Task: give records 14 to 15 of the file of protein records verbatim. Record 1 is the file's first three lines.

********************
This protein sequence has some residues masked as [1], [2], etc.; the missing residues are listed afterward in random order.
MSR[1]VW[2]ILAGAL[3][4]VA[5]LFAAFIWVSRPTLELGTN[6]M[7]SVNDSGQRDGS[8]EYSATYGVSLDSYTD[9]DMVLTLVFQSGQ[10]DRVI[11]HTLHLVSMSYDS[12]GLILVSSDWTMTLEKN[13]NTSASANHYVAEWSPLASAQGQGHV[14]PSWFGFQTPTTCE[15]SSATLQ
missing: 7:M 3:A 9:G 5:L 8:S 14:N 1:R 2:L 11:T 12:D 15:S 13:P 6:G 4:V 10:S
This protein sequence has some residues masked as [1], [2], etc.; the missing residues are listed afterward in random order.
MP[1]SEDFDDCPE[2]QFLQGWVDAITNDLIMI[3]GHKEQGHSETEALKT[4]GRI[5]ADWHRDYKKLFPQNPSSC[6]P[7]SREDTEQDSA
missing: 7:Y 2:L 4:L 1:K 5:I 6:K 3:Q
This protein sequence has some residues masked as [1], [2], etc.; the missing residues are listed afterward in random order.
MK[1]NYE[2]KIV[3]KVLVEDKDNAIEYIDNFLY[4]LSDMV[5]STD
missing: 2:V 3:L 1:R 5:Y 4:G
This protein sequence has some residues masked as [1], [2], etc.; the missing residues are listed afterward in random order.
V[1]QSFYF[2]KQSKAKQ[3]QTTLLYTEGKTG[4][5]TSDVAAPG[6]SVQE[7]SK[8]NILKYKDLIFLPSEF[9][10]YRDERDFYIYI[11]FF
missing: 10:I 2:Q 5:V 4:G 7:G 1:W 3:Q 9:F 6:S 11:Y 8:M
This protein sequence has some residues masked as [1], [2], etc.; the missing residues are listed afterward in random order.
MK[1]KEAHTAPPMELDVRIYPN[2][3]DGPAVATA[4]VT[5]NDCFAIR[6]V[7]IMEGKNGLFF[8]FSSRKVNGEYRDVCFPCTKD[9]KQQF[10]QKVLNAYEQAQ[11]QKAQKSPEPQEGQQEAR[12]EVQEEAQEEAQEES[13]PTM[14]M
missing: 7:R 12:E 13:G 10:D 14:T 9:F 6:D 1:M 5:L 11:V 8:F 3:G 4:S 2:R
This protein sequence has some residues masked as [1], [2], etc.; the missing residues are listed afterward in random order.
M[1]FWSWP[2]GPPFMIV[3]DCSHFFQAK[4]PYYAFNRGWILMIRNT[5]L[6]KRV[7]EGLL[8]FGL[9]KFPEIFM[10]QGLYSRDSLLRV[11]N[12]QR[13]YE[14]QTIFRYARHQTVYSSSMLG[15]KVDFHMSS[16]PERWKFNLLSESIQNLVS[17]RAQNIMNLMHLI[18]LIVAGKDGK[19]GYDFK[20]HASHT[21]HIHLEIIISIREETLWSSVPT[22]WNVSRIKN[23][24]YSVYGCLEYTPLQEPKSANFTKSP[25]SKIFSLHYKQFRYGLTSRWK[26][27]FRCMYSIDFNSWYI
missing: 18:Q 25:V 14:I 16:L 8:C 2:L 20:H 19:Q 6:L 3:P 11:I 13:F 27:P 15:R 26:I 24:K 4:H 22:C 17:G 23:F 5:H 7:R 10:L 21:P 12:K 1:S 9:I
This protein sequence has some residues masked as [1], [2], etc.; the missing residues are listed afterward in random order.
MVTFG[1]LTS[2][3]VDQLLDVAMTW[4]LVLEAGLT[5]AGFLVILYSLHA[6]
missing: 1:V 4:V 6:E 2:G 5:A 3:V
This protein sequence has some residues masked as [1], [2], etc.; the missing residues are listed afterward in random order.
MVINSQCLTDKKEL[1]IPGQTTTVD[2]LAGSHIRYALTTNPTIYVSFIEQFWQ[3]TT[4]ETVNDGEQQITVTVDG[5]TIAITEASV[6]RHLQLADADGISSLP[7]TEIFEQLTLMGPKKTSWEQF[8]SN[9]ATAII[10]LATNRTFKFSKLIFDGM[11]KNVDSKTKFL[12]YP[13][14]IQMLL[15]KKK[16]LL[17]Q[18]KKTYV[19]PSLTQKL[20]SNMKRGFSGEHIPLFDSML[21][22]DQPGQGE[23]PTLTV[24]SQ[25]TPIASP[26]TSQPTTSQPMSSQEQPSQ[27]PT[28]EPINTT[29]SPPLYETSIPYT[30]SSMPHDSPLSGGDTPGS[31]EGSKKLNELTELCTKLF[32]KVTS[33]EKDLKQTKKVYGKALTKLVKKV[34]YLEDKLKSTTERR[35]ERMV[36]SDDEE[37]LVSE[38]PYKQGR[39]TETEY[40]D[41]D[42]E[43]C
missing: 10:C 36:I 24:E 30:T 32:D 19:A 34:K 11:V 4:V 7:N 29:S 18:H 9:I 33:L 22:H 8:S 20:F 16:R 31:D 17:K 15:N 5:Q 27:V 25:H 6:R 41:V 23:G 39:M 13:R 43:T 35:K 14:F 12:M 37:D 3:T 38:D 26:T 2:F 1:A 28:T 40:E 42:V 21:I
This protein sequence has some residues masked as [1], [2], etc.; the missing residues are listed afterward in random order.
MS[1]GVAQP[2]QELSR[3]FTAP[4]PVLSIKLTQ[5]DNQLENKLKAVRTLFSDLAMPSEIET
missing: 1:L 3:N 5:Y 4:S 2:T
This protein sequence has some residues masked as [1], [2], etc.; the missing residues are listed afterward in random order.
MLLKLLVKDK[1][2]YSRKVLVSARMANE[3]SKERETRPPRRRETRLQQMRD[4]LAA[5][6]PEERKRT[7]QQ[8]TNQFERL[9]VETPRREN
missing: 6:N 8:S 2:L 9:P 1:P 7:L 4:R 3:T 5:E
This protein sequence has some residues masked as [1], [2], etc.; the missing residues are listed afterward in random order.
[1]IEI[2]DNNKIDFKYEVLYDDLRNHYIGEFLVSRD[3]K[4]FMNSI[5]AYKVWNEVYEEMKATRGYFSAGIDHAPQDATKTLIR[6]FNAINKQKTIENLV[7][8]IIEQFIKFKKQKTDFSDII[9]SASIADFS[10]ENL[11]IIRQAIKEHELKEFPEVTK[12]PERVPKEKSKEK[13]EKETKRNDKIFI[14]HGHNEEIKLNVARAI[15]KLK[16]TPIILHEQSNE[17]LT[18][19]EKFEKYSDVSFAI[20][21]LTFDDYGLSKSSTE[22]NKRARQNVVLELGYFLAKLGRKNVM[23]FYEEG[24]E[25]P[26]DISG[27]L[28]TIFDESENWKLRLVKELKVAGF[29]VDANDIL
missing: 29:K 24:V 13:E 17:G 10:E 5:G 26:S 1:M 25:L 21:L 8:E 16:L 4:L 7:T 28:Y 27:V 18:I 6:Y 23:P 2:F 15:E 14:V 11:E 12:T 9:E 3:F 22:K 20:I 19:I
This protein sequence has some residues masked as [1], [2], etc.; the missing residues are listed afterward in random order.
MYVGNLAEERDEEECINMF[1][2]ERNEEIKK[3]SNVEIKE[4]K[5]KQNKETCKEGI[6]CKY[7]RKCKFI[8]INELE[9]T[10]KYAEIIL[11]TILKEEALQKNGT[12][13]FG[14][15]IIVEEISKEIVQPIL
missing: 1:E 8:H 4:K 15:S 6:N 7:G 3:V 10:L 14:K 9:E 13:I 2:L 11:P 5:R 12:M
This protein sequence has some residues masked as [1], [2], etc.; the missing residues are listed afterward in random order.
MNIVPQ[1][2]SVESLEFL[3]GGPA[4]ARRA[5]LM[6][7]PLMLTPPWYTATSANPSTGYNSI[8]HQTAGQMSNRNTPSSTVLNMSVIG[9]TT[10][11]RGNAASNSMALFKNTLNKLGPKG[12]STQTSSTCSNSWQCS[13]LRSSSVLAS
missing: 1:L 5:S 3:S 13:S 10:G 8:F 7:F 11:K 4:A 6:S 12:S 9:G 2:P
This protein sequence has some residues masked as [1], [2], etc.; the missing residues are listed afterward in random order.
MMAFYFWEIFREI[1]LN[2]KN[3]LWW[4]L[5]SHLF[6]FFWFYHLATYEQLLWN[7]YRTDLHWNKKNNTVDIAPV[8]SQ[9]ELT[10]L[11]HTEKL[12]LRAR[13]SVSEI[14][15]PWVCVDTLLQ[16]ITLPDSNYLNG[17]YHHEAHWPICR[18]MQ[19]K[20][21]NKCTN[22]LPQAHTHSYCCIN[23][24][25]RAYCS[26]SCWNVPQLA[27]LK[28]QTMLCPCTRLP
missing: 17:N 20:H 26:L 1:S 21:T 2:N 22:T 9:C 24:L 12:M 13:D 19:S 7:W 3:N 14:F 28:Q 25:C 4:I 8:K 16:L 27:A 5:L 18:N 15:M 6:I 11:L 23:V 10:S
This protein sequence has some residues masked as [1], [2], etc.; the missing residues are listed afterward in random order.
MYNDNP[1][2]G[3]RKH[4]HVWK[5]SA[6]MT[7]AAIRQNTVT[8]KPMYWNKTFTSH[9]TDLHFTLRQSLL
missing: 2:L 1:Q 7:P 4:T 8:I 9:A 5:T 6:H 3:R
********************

This protein sequence has some residues masked as [1], [2], etc.; the missing residues are listed afterward in random order.
MMAFYFWEIFREI[1]LN[2]KN[3]LWW[4]L[5]SHLF[6]FFWFYHLATYEQLLWN[7]YRTDLHWNKKNNTVDIAPV[8]SQ[9]ELT[10]L[11]HTEKL[12]LRAR[13]SVSEI[14][15]PWVCVDTLLQ[16]ITLPDSNYLNG[17]YHHEAHWPICR[18]MQ[19]K[20][21]NKCTN[22]LPQAHTHSYCCIN[23][24][25]RAYCS[26]SCWNVPQLA[27]LK[28]QTMLCPCTRLP
missing: 17:N 20:H 26:L 1:S 21:T 2:N 22:T 9:C 24:L 12:M 13:D 19:S 7:W 3:N 14:F 28:Q 25:C 4:I 8:K 16:L 27:A 5:L 18:N 15:M 6:I 11:L 23:V 10:S
This protein sequence has some residues masked as [1], [2], etc.; the missing residues are listed afterward in random order.
MYNDNP[1][2]G[3]RKH[4]HVWK[5]SA[6]MT[7]AAIRQNTVT[8]KPMYWNKTFTSH[9]TDLHFTLRQSLL
missing: 2:L 1:Q 7:P 4:T 8:I 9:A 5:T 6:H 3:R